New Posts  All Forums:Forum Nav:

First Coop!

post #1 of 6
Thread Starter 

Hello! My husband and I are in the middle of converting our garden shed into a coop for our very first backyard flock. The inside portion we have pretty much down, but the outside run is where we need a little advice. 

 

We bought this house about 3 months ago and the previous owners had dumped driveway stones (the common gray and blue looking ones) where we want to put the chicken run. The grass has started to take back the area, but not completely. 

 

Do we try to dig out the rocks with the tractor, put dirt on top of it (and if so, what kind of dirt/fill), or leave it as it is?

post #2 of 6

If it were me, I would probably leave as is.  The chickens will surely end up making short work of any grass that's left in the area anyway.  I've not yet given it a go, however, some folks swear by sand in the run.


Edited by Eggsoteric - 4/11/16 at 11:32am

 

Quote:

What if the Hokey Pokey Really is What it's All About

 

 

Reply

 

Quote:

What if the Hokey Pokey Really is What it's All About

 

 

Reply
post #3 of 6

Sounds like a great project!

 

There are a whole variety of surfaces that people have in their chicken runs. Every surface has its pros and cons. Most people have dirt (which was originally grass! but as Eggsoteric has mentioned, some people use sand. Sand though seems to be highly contentious. Some people swear by it, others think that is very unsuitable. Some people have rubber pellets and other people have bark. You could just go with the stones. The chickens can scratch around in it and it will provide excellent drainage. Depending on the size of the area, if the chickens really don't like it, you can perhaps resurface it. Keep us updated. 

 

I have created a highly detailed infographic and a lengthy article about important factors to bear in mind when building chicken coops and runs but I didn't tackle the issue of the surface of the chicken run. Oops! You can access it from the link below.

 

http://www.allaboutchickens.info/better-chicken-coop-run/

 

I will let you be the judge!

Read my "Ultimate Guide to Broody Hens"

 

61 FAQs. 6000 words.

 

www.allaboutchickens.info

Reply

Read my "Ultimate Guide to Broody Hens"

 

61 FAQs. 6000 words.

 

www.allaboutchickens.info

Reply
post #4 of 6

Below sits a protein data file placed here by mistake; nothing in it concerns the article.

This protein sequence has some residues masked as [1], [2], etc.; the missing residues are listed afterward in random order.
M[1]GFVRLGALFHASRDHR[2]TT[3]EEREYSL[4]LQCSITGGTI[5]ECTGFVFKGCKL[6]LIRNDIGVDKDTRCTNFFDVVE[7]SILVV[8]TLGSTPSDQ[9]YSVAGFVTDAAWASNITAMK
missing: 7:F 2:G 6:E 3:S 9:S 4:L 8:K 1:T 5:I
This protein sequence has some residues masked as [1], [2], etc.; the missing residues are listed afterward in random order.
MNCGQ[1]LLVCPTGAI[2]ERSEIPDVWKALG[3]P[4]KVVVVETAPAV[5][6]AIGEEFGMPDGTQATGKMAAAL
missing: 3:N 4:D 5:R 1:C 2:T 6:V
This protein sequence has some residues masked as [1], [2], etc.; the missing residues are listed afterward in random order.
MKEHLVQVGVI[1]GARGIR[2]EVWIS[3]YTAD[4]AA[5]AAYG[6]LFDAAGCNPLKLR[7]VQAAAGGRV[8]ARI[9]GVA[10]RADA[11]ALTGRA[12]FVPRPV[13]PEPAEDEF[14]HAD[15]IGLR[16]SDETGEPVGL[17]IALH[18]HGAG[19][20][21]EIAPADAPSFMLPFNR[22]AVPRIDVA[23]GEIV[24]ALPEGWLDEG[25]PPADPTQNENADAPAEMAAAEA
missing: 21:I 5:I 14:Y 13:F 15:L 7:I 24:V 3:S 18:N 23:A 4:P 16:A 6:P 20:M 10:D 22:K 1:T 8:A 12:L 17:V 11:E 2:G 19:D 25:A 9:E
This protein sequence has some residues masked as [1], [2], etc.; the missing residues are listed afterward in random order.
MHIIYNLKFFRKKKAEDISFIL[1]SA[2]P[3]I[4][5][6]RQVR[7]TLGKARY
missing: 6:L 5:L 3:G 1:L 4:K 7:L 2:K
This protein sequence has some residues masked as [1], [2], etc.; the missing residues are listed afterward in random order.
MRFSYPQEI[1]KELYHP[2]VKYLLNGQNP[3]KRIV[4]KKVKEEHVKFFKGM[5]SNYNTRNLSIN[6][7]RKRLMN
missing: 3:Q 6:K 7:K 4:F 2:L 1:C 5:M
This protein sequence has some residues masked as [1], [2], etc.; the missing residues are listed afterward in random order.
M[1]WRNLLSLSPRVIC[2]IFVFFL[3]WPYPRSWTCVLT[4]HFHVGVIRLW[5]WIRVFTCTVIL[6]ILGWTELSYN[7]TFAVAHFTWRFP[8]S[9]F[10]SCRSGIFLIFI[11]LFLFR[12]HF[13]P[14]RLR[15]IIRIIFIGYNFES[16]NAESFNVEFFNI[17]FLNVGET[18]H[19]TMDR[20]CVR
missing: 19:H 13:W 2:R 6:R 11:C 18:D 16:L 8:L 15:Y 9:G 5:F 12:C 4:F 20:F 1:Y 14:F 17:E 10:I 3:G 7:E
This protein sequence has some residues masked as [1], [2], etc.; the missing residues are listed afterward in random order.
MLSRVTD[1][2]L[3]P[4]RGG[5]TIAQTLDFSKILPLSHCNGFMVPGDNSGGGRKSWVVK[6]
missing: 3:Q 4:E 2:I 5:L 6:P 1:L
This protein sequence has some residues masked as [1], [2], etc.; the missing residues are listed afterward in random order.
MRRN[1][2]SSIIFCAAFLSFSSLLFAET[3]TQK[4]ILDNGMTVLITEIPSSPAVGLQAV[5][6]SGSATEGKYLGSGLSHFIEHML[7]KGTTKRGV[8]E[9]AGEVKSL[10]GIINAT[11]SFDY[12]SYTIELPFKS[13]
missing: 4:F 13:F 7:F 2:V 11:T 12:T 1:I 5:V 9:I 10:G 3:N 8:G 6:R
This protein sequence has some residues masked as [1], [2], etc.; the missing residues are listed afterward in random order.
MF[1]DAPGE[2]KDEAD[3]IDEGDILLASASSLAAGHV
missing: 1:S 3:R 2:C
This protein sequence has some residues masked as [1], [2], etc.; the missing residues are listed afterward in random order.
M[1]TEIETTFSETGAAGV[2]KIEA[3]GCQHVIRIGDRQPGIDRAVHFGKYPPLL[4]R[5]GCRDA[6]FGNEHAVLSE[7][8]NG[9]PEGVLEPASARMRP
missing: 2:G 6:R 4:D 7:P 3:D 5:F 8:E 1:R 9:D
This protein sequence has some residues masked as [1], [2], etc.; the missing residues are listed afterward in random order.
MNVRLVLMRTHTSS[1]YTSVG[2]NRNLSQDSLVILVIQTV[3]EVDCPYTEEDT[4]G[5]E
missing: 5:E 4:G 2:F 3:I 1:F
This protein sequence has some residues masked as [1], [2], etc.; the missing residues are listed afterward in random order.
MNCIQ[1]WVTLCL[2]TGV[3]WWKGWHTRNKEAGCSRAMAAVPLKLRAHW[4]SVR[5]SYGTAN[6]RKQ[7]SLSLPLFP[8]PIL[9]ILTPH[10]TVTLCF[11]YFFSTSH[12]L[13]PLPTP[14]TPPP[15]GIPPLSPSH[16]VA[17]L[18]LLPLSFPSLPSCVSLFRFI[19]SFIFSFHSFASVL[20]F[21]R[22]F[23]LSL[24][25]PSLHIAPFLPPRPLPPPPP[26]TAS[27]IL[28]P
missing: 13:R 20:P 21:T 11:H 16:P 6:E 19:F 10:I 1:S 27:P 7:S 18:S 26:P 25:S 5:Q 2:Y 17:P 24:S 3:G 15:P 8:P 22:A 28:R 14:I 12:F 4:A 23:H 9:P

Quote:
Originally Posted by SpoilMyPooch View Post
 

Sounds like a great project!

 

There are a whole variety of surfaces that people have in their chicken runs. Every surface has its pros and cons. Most people have dirt (which was originally grass! but as Eggsoteric has mentioned, some people use sand. Sand though seems to be highly contentious. Some people swear by it, others think that is very unsuitable. Some people have rubber pellets and other people have bark. You could just go with the stones. The chickens can scratch around in it and it will provide excellent drainage. Depending on the size of the area, if the chickens really don't like it, you can perhaps resurface it. Keep us updated. 

 

I have created a highly detailed infographic and a lengthy article about important factors to bear in mind when building chicken coops and runs but I didn't tackle the issue of the surface of the chicken run. Oops! You can access it from the link below.

 

http://www.allaboutchickens.info/better-chicken-coop-run/

 

I will let you be the judge!

Question about the stones/gravel.  Part of my run doesn't drain all that well. would rock/gravel be a good idea to use for this area?

post #5 of 6
Thread Starter 

Thank you both for the advice! It's good to hear that I can try to leave it be, that would make it so so much easier! I will go out get some pics tomorrow so I can make sure I'm doing everything correctly.

post #6 of 6

Deep layer of organic material, after all possible is done to divert rain/snowmelt/runoff water from gathering too deeply in run area.

 

Here's a great description of contents and how to manage organic 'bedding' in a run or coop...and there's a great video of what it looks like.

http://www.backyardchickens.com/t/1037998/muddy-run-help-please#post_16017992

Great article on VENTILATION, one of THE MOST IMPORTANT aspects of coop design.

Fantastic treatise to help decide how much SPACE your chickens need.

 

Chicken math is not just 'addition'...but also should include Division, Multiplication and especially Subtraction!!!

 

Quoting centrarchid:

"Make every effort to understand your chicken's biology and the environment that supports it."

Reply

Great article on VENTILATION, one of THE MOST IMPORTANT aspects of coop design.

Fantastic treatise to help decide how much SPACE your chickens need.

 

Chicken math is not just 'addition'...but also should include Division, Multiplication and especially Subtraction!!!

 

Quoting centrarchid:

"Make every effort to understand your chicken's biology and the environment that supports it."

Reply
New Posts  All Forums:Forum Nav: